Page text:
Don’t ask experts to solve your problem
If you’re trying to understand, and ultimately solve, a complex problem, It’s wise to consult one or more experts. However, it’s a mistake to ask these experts how you should solve your problem.
A while ago I read the book ‘Stop Guessing’ by Nat Greene. Stop Guessing is a relatively thin book, but in it are some thought-provoking recommendations. One of the things Greene describes in the book is how to involve experts in your problem-solving efforts.
Greene’s advice to never ask experts to solve your problem resonated with me, as I often warn interns (and new employees) about underestimating the importance of interviewing experts RIGHT. Lesson one is pretty straightforward: don’t take what an expert tells you at face value. Instead, keep asking follow-up questions until you know exactly WHY he or she makes a particular claim. Lesson two is not as obvious: make sure you ask the right questions.
The curse of knowledge
What makes someone an expert? Well, generally, experts have lots of experience and in-depth knowledge of how something works. Their extensive experience is what makes them knowledgeable, but it is also what makes them an unlikely source of creative solutions. Experts are burdened by ‘the curse of knowledge; they know so much that it limits their imagination. It’s incredibly hard for experts who know a lot about a topic to seriously consider possible alternatives that don’t fit with what they expect. Because of this, it’s easy for an expert to miss or ignore unusual data.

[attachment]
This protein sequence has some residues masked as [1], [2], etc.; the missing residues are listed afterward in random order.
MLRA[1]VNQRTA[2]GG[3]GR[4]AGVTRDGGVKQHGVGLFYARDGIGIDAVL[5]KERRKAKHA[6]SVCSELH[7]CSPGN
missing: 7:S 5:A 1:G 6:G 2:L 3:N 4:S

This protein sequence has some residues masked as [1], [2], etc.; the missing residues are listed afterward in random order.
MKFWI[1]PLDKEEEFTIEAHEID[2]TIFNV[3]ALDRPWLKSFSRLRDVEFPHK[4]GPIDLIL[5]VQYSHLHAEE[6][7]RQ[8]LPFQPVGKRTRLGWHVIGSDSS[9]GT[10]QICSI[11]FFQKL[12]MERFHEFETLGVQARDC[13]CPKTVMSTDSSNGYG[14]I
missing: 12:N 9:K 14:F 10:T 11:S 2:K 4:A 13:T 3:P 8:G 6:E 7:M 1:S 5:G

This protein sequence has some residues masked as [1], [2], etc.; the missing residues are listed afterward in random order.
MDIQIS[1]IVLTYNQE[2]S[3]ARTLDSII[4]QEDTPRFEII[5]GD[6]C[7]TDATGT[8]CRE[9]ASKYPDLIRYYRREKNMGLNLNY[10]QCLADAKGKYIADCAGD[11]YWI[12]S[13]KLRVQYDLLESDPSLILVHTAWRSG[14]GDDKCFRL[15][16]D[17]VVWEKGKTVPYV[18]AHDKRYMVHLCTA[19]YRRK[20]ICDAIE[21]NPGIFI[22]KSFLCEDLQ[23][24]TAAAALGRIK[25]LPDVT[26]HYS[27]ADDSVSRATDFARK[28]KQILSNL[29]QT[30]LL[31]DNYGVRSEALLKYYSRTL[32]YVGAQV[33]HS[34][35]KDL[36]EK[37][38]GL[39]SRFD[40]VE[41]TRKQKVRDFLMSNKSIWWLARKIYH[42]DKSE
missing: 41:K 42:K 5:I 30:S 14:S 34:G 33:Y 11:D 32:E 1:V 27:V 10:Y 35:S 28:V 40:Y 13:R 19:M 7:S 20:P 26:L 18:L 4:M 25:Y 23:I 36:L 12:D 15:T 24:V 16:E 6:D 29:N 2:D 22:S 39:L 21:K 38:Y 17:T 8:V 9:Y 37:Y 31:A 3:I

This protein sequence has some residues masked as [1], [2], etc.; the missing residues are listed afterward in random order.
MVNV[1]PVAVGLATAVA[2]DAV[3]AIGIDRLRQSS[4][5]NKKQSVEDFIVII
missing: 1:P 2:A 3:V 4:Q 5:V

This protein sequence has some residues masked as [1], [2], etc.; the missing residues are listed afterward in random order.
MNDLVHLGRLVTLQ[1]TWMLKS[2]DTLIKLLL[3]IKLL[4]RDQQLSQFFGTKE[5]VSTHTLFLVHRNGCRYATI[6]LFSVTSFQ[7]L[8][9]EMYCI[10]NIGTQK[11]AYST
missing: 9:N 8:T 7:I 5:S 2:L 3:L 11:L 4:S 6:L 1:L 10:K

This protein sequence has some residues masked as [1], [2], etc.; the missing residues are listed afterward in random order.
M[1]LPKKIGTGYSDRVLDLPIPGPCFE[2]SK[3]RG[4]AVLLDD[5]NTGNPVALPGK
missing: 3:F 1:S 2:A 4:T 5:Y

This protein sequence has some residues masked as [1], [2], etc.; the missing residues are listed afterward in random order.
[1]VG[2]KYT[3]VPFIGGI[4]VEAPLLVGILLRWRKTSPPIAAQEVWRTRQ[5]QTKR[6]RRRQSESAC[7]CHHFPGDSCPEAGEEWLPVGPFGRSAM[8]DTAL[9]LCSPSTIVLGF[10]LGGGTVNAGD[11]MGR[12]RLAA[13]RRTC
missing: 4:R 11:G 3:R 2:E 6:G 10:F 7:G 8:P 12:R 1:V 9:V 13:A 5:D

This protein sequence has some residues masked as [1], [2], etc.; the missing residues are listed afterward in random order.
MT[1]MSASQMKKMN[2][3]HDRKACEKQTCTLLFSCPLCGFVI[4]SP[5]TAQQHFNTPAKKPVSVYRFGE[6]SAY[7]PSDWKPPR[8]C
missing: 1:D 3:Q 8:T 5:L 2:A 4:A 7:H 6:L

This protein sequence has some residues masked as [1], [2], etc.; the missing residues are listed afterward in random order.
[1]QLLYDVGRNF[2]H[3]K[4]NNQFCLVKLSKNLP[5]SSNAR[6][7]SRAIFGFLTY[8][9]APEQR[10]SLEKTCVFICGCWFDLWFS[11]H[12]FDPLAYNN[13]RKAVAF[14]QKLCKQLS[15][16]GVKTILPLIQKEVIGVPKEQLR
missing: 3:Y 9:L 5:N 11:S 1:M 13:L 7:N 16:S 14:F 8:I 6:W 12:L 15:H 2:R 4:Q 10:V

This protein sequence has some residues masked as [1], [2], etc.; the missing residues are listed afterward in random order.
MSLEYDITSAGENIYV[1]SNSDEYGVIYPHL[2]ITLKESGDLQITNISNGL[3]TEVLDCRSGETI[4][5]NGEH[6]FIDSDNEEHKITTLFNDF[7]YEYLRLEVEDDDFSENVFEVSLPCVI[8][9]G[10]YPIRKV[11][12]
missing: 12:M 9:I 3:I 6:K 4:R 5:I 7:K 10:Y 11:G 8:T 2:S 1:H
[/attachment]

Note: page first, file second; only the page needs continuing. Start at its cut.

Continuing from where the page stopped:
What you shouldn’t ask experts
When interviewing experts, don’t ask them: “How should I solve this?” or “What’s causing this?” If it were that easy, an expert would’ve solved it by now. There is, however, a more important reason not to ask an expert to solve your problem; experts are likely to favour a ‘just in case’ approach. They won’t want to risk their reputation with a solution that might not work, so they’ll be tempted to advise you to get a new product or system entirely, instead of attempting to fix what’s broken. After all, advising you to buy an expensive solution that’s guaranteed to work won’t destroy their career. Attempting to fix the problem, on the other hand, might damage their reputation if it doesn’t work. Why risk it?
What to ask instead
Experts are risk-averse and eager to spend your money. Don’t ask them how to solve your problem. Instead, use their expertise to help you understand what’s going on. Ask them questions like “Please help me to understand how this system works.” This way, the expert can share his or her invaluable experience and knowledge, without being tempted to give you well-intended opinions and advice. Ask questions until you understand exactly how the (part of the) system that’s causing problems works.
Once you fully understand how a system or process works, you are well equipped to generate solutions. Using a fresh perspective and creative thinking techniques, you are likely to find original solutions the experts in the field would never have considered.
Would you like to know what else is essential in solving complex problems? Then consider contacting us for an in-company workshop on Creative Problem Solving or for some innovation coaching. We’ll gladly teach your team to solve any problem creatively and are happy to guide you through the process of problem-solving yourself.